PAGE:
Letter from George Washington Seward to William Henry Seward, May 21, 1825

  • Posted on: 29 March 2016
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Letter from George Washington Seward to William Henry Seward, May 21, 1825



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Letter from George Washington Seward to William Henry Seward, May 21, 1825

action: sent

sender: George Seward
Birth: 1808-08-26  Death: 1888-12-07

location: New York, NY

receiver: William Seward
Birth: 1801-05-16  Death: 1872-10-10

location: Auburn, NY

transcription: keh 

revision: ekk 2016-03-17

Page 1

New York, May 21st 1825
My dea Brother, When I take a wide survey of my
friends, and kindred My imaginations travels over the
States. I cast my eye to the Western climes, of our States.
it is there actracted, I find brother, who is bound to me
by all the ties of Friendship, as well as those of Brotherhood
I also meet in the same place other acquantance almost
as dear.
In my new station, I can say I am much pleased
and hope my friends will be equally so. For it can
hardly be otherwise when under the direction of such
men as Professor John Griscom
Birth: 1774-09-27 Death: 1852-02-26
, and Daniel H Barnes
Birth: 1785-04-25 Death: 1828-10-27
As yet I am surrounded by strangers and have
not yet formed an acquaintence with any of them
neither will I till I search their cha ^ra^ cters through ^ouly^
I will now show you the order of recitations for
Every ^thing^ is done in order, viz,
From to From to
Morning {9 – 10 – Reading after {2 – 3 – Writing
exercises {10 – 11– Grammar noon. {3 – 4 – Geography
{11 – 12 – Arithmetic {4 – 5 – Dictionary
Thus you see the order by which we are moving
as a mighty Machine. The school is kept in re-
marakable good order of things. It consist of about
600 Scholars, and taught, besides the Professor
by 6 Teachesrs. Mr Griscom you must know he
is the cheif captain of this noble in ^s^ titution.
He tends to the receiving of scholars, and takes the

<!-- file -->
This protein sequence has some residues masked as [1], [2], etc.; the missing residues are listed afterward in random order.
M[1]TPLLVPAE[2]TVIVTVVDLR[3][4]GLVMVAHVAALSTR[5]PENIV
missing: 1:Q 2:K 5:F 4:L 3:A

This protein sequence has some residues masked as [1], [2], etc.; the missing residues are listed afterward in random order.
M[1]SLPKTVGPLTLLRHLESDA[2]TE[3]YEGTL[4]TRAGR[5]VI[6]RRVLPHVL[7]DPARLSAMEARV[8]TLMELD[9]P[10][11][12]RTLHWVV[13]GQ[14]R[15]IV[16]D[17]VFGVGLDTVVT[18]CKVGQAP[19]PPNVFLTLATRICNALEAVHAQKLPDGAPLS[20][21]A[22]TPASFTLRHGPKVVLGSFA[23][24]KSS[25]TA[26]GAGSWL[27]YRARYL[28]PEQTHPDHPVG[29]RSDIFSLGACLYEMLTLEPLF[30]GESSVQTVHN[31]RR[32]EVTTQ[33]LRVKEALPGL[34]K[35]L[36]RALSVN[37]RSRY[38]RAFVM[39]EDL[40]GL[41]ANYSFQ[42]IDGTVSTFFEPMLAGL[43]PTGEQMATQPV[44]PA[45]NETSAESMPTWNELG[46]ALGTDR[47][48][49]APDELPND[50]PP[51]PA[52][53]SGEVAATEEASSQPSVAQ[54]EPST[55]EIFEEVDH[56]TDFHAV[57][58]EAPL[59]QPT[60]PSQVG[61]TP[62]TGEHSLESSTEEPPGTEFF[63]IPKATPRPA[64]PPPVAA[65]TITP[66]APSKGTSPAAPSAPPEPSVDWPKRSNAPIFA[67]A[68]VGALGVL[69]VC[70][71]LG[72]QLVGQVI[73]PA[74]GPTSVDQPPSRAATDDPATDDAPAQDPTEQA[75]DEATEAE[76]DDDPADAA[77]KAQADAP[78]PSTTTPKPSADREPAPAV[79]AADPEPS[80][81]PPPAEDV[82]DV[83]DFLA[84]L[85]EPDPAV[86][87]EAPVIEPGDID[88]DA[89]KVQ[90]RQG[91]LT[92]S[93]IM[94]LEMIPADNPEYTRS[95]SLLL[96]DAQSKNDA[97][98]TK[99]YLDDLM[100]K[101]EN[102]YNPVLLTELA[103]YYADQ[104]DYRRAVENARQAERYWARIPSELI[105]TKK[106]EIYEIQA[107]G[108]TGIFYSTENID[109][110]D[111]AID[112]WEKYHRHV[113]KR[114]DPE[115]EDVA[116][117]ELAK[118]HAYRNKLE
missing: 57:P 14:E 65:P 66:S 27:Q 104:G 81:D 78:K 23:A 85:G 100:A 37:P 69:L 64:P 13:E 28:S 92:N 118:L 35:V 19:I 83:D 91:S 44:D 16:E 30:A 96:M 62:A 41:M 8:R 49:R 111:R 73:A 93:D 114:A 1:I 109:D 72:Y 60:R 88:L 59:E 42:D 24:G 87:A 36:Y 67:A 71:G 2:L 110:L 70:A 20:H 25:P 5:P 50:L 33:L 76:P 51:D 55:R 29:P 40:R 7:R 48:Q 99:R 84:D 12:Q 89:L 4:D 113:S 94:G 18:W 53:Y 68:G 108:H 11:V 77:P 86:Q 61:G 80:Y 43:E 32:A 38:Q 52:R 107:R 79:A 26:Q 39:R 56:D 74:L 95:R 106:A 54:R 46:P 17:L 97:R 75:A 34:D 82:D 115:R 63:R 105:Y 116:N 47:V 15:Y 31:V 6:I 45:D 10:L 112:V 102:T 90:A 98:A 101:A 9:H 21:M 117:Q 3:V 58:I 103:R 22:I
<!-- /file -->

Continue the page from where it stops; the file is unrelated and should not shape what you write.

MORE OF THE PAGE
tution. He delivers a lecture ever Whensday, and
Mr Barnes on Saturday on Natual Philosiphy and
Natual History. If you could but see the Professor
you would be much pleased. I have no doubt you
will I hope visited this city, and again you ^will^ be able
to see your old colleague and Friend Mr D H Barnes.
I fully concur with you in the character you give him
Page 2

Thus I believe you ^I^ have given you a true statemnt
of the school, so far, next time I will given you
a more comprehensive sketch as far as comes within
my scope. As for myself I like a city life much,
As it seem to be more a visit than a residence.
I do not know what home sickness is. it is a foolish
whim I believe.
In answer to your letter, I say that though you
wish to cope with us it would be like putting
a Lamb with a Lion. You say you have got a
Stat Prison which ranks the New York one to tat-
ters, this I may admit but where are your artistes
from, you have no City Hall. You have a Sem-
inary, you owe it to New York, you have churches
you have no cathaderal. You have a [ misisters ]

Alternate Text

Alternate Text: ministers

you have no Mr Springs
Birth: 1785-02-24 Death: 1873-08-18
. You have Doctors, you
have no Doctors Hunters
 Death: 1870-07-13Certainty: Probable
. You have Lawyers, we have
x Birth: 1792-09-09  Death: 1873-02-15  Birth: 1764-04-24  Death: 1827-11-14 
, Hoffmans
x Birth: 1793-05-03  Death: 1856-05-01  Birth: 1766-04-14  Death: 1837-01-24  Birth: 1791-09-29  Death: 1878-05-07